This section is from the book "British Wild Flowers - In Their Natural Haunts Vol2-4", by A. R. Horwood. Also available from Amazon: A British Wild Flowers In Their Natural Haunts.
1. Wood Sage (Teucrium Scorodonia, L.). 2. Wood Spurge (Euphorbia amygdaloides, L.). 3. Dog's Mercury (Mercuirialis perennis, L.). 4. Wych Elm (Ulmus glabra, Huds.). 5. Oak (Quercus Robur, L.). 6. Beech (Fagus sylvatica, L.).
Teucrium, Dioscorides, is from Teucer, an ancient king of Troy, reported to have first used this plant as a medicine. Scorodonia, Cordus, is from the Greek, scorodon, garlic.
Wood Sage is called Ambrose, Ambroise, Garlick Sage, Wood Germander, Mountain Sage, Rock Mint.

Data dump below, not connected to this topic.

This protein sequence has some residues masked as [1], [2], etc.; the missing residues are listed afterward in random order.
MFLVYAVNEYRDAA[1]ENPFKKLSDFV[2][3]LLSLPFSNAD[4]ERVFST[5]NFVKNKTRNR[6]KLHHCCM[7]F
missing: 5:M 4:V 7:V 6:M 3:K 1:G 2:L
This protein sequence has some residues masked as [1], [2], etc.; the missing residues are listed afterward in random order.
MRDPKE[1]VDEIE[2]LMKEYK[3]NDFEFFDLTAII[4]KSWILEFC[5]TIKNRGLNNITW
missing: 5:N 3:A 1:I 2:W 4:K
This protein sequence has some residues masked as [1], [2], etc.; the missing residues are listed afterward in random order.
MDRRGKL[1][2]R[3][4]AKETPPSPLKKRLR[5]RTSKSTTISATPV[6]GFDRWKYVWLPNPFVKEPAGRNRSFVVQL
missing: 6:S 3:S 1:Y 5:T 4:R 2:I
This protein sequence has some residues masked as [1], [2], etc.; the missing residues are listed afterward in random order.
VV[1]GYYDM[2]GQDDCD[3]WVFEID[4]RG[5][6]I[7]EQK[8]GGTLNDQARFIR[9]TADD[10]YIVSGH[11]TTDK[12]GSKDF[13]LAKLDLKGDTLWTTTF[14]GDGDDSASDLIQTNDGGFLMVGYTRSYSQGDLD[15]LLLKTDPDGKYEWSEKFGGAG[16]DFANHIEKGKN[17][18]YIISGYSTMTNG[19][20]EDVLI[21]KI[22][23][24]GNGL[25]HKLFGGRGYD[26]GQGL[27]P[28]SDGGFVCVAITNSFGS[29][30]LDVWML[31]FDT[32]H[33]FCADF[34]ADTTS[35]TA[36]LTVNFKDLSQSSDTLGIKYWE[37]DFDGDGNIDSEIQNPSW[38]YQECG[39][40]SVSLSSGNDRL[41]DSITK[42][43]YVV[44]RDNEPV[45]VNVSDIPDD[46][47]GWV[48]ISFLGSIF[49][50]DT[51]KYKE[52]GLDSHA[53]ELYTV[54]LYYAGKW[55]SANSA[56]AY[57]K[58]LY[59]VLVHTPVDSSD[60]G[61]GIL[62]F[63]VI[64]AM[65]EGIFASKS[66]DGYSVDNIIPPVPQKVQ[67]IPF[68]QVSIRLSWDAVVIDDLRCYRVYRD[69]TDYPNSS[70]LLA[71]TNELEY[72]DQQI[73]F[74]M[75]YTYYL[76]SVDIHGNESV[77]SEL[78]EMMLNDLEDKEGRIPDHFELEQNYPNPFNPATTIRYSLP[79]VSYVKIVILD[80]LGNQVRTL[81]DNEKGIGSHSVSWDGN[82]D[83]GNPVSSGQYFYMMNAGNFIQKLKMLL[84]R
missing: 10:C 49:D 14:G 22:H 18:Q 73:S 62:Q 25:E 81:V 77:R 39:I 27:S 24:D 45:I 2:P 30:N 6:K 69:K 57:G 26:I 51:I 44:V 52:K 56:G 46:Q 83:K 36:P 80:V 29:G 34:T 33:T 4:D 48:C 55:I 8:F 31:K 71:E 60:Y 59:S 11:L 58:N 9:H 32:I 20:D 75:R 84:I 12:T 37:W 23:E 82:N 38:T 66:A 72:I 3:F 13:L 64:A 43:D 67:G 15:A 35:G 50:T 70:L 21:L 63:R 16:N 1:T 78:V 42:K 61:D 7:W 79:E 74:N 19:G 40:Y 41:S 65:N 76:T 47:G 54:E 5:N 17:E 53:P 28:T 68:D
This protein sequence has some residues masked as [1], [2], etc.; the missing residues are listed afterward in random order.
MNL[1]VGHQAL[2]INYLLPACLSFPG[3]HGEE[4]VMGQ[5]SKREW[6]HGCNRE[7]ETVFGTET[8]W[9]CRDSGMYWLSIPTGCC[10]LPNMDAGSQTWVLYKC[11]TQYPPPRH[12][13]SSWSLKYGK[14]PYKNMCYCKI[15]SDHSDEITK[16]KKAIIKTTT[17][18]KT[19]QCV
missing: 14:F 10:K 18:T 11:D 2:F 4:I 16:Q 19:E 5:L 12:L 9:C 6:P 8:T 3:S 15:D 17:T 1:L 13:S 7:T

The people of Jersey are said to make use of it in brewing, and call it Ambroise according to Withering. Wood Sage is highly aromatic, and used as a tonic. It imparted too strong a colour to beer to be much used in place of hops.
Essential Specific Characters: 261. Teucrium Scorodonia, L. - Stem erect, leaves ovate, cordate below, crenate, flowers yellowish-white, in terminal and lateral racemes, upper lip of calyx ovate.